Because of Flint, legislators and regulators in jurisdictions like those in Pennsylvania, North Carolina, and Texas have been incentivized to investigate and cure water sources using higher standards where they were not so incentivized before. Although schools are a major focus, given the extent of recorded lead exceedance in places like North Carolina, the closer inspections are unlikely to stop in the school yard. More jurisdictions are likely to be forced by activist groups, such as the one in Philadelphia, to take extra steps, considering that a recent report by the Natural Resources Defense Council (NRDC) identified that 18 million Americans were served by water systems in 2015 that violated federal standards for lead, without enforcement action to correct the problems. This fortified focus and attention on finding and then solving water contamination is a part of the growing theme.
Water Contamination Is Not Just an Issue for the Public Sector
The trending remonstrance of government water treatment and the growth of public demands calling for better and expanded testing practices are unlikely to remain divided, conceptually, from private party issues where water is contaminated. More likely, any contaminated water problem will seem to the public eye to be an exacerbating example of all the water troubles in the U.S., and agency officials may react with gusto to match the trending public outcry in their communities. As an example, although residents in Hoosick Falls, New York demanded testing of water wells because of a perceived high rate of cancer in the area and found elevated levels of perfluorooctanoic acid (PFOA) in 2014, a suspected carcinogen, it was not until after the Flint water crisis came to the public’s attention that the EPA and New York officials warned residents not to drink the water and promised a new water supply. Subsequently, Saint-Gobain, a plastics company in the area that manufactured products containing PFOA, has spent more than 4.5 million USD on bottled water and filtration equipment for Hoosick Falls residents.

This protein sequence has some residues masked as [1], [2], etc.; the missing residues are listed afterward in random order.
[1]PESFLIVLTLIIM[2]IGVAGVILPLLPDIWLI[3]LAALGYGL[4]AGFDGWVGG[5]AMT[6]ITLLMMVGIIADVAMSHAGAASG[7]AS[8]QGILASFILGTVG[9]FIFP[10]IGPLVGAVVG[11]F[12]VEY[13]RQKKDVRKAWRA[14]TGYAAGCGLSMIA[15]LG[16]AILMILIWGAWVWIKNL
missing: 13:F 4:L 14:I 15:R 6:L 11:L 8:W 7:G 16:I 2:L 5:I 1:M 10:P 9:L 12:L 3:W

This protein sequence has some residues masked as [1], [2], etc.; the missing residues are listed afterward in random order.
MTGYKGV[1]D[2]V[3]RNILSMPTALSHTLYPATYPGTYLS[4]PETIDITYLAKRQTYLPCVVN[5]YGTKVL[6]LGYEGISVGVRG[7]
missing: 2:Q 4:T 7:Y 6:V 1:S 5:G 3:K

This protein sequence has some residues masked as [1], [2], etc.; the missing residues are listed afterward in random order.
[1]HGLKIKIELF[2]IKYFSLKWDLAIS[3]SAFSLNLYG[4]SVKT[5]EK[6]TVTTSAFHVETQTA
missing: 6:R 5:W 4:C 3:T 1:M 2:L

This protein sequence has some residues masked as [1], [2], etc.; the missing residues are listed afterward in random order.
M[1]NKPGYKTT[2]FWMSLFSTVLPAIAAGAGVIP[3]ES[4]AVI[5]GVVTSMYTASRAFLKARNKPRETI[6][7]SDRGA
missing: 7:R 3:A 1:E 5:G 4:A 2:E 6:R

As Flint has inspired regulators to take more proactive approaches to test water for contaminants and take additional steps for when contaminants are found, it is likely that facilities that are located near contaminated water could expect more stringent investigations, fines, consent decrees or other forms of remediation mandates, such as providing bottled water to affected populations and paying for laboratory sampling costs, water treatment, and monitoring. Litigation is also possible and could become very expensive as juries may be more sympathetic to plaintiffs since the Flint water crisis, in addition to other recent water contamination cases.